This is the first trip he’s taken since the divorce, which was finalized several years ago. He’d imagined traveling with another woman, but of the women he knew, there was no one who was a remote possibility, no one he could imagine traveling with. So after reading some novels by Orhun Pamuk, he decided to go to Turkey by himself. It wasn’t hard to take the time off, as he has been easing himself out of his law practice for the past year. By himself in Istanbul he can get up when he wants, go where he wants, have dinner when and where he wants, drink as much as he wants with no one to watch him, no one whose disapproval he can either feel or imagine.
There is something about the blueness of the day, the cawing of the seagulls in the empty sky, which reminds him of being young in San Francisco. It isn’t just the bridge arching over the water; it’s the feeling of emptiness, the hours of the day stretching before him. His time was open then, after graduating from college and before he went to law school, and now he remembers how the blankness of the day had sometimes opened up a yawning hole inside him. No one was waiting then, and no one is waiting now for him to do something, to say something. He could disappear into the blueness of the sky or, more realistically, into the thick blue of the choppy water, and no one would even notice. The world would carry on in its contented, oblivious way, the hole of his disappearance smoothing over immediately, as if he’d never existed.
The man ahead of him stands up and walks out; Alex can see him through the large windows at the front of the boat. He stands on the prow, wind flattening his shirt. The woman lifts her head and looks around, glances back at him. She smiles. Alex tries to read her smile; friendly, distracted, a glancing smile before she turns back to her book. But is it the smile of a woman to a man, or the smile of a woman to an older man, a father figure? Or the smile of one tourist to another, acknowledging that they are both strangers to this place?
They are passing a hill, a large green uninhabited mound. At its top flies an enormous Turkish flag, the crescent and star on the stark red background. It is his first trip to Turkey, but he and Natalie had taken many trips together. He remembers their first trip, soon after their wedding, to Italy. Rome, Naples, Pompeii. They ended up in a fishing village, a small apartment with white long curtains that billowed inward from a sea breeze. A bed. It stayed rumpled all the time they were there. It seems now that the true purpose of travel then was to have sex in as many places as possible.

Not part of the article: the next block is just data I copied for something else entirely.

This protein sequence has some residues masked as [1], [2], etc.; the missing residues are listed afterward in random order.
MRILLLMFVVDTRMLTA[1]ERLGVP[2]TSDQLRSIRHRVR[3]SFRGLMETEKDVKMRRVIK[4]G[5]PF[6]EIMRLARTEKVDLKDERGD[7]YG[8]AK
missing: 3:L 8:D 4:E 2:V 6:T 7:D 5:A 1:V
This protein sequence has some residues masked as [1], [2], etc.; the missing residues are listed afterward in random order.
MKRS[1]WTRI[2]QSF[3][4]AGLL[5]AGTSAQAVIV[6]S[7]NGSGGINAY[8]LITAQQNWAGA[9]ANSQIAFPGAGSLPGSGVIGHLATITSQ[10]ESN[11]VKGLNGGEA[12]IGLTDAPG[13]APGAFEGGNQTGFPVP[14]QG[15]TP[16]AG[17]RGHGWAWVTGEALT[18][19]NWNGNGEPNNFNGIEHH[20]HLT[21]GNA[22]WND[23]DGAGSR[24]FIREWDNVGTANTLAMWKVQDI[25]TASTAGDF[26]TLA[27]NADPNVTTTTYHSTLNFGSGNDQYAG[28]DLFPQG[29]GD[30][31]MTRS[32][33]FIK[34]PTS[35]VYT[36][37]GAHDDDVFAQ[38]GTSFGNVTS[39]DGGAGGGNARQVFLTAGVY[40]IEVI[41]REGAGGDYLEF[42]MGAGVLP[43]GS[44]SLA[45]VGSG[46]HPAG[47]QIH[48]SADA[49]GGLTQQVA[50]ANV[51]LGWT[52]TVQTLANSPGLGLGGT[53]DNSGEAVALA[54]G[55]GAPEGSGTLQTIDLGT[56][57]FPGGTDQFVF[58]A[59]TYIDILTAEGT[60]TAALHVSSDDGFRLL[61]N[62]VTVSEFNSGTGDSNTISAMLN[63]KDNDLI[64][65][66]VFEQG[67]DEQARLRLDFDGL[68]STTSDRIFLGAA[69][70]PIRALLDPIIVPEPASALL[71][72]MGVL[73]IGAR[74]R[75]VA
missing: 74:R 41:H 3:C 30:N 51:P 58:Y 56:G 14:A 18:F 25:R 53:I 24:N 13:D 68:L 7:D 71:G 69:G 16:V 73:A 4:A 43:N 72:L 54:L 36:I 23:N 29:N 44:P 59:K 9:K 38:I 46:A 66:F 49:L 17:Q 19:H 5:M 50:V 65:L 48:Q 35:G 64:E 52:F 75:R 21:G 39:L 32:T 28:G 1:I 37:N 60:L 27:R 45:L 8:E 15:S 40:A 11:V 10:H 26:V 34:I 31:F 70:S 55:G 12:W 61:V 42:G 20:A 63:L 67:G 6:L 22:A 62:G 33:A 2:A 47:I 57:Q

Surrounded by the droning of the boat’s engine and the faint smell of diesel fuel, Alex closes his eyes and leans his head against the padded back of the booth. Something troubling is nagging at him, just below his consciousness. An afternoon, hot like this one, with a breeze. A feeling of indolence on that bed in that room with billowing white curtains, with nothing to get up for. That woman beside him. A sweetness coursing through his body, his muscles tingling. He and Natalie were open to one another then, with none of the anger that came later. There were no walls between them then, just two bodies, lying naked on the bed next to one another, talking. He can almost hear their voices quiet in the room, flowing and blending into one another.
His eyes jerk open. The memory of him lying there defenseless alarms him. This was before the anger and bitterness that came later, the things that could have destroyed him, if he’d let them. He is a Legal Defender; defense has been his job, and he’s been good at it. He defended himself against his own anger as well as hers. He maintained; he survived.
Travel thoughts, silly travel thoughts. Alex pulls a water bottle from his shoulder bag and takes a drink. The woman has joined the man out on the prow of the boat, and he considers joining them, but doesn’t. Conversation would have to be made.
Other divorced men he knows are angry with their exes over money issues, or children, or both. Alex and Natalie had no children and Natalie had been easy-going about the money; it was clear that she was the one leaving him, and she didn’t battle him over the money. It was something else she’d wanted from him, something he couldn’t or wouldn’t give her. Why was he thinking of this now? It was water under the bridge, water under . . . . His eyes are closed again. They are heading back into Istanbul now, passing a fort on a hill overlooking the city. The guide, still speaking into the microphone, says the fortress was built by the Ottomans before they conquered the city, then called Constantinople. It was built to defend the city. The man says something about Greek Fire, fire which burns even on water.
Alex’s thoughts bump sluggishly around his head. He imagines the Turks, dressed in those funny outfits they used to wear, defending their city using magic flames . . . but wait, the guide said they were conquering the city. Yet they built the fortress to defend the city. How can they defend what they were conquering? Wouldn’t it be one or the other? He is confused, but too tired to open his eyes and figure things out. It’s all in the past, anyway; defend or conquer, he can’t help them now. He’s done all he could do. The fires are out now, the battles fought—some won and some lost, and he can no longer tell the difference.